Most humpback whales may no longer be endangered.
Environmentalists and sea lovers have a reason to jump for joy! Last week, the National Oceanic and Atmospheric Administration (NOAA) made a proposal to remove about two thirds of Earth’s humpback whale groups from the list of endangered species.
The humpback whale was first classified as in need of protection in 1970 in the Endangered Species Act. The proposal by the NOAA, if successful, will remove ten of the fourteen recognized populations of whales from the endangered species list; for the remainder, two will remain listed as endangered and two will be re-listed as threatened.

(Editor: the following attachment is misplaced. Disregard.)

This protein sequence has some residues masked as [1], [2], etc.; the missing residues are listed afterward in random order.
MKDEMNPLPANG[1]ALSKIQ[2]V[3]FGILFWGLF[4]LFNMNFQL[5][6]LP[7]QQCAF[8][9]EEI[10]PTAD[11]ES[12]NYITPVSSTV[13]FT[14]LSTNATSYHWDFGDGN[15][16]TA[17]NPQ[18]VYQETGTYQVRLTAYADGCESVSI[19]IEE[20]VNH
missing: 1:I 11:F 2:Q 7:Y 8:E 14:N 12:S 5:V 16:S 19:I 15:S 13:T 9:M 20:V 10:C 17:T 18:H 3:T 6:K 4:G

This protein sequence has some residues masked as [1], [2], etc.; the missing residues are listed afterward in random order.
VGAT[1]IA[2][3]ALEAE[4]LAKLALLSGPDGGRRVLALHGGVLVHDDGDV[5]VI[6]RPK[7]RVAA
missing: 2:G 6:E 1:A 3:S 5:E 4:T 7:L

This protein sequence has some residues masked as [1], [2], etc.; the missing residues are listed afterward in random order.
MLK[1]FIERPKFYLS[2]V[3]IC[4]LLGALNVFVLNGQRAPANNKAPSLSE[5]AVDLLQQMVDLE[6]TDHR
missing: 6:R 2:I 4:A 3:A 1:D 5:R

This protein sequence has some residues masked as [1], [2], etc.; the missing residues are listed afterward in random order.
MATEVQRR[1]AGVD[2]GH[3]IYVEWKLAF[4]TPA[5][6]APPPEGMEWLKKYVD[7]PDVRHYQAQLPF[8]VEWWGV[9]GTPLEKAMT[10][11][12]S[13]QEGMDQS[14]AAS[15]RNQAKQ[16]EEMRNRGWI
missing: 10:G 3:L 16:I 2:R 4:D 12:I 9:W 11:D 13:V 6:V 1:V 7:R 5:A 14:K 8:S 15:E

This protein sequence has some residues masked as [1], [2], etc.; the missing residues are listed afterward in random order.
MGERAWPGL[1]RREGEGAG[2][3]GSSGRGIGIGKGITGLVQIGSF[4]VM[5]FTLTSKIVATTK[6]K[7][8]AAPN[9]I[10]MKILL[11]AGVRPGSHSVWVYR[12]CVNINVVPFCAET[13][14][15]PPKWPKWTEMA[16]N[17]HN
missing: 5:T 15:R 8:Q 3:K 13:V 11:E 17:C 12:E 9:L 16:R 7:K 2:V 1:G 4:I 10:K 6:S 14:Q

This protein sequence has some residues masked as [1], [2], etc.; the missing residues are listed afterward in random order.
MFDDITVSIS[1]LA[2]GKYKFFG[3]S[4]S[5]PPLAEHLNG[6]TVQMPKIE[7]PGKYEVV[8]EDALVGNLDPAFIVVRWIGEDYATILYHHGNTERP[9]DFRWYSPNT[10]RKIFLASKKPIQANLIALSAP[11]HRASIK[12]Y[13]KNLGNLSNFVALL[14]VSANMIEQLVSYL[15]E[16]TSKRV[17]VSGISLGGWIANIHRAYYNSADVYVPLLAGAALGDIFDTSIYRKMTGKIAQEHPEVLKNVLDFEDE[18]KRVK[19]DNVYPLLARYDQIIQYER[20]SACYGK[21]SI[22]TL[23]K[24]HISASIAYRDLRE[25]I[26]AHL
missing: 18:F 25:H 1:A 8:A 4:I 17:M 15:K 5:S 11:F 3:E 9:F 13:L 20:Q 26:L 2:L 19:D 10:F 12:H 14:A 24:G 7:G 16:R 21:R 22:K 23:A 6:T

“The return of the iconic humpback whale is an ESA success story,” said Eileen Sobeck, assistant NOAA administrator for fisheries. “As we learn more about the species—and realize the populations are largely independent of each other—managing them separately allows us to focus protection on the animals that need it the most.”
It’s been eleven years since the NOAA took a species off the endangered list, when a population of gray whales recovered. Even though these populations of humpback whales are to be removed from the list, they will still be protected under the Marine Mammals Protection Act.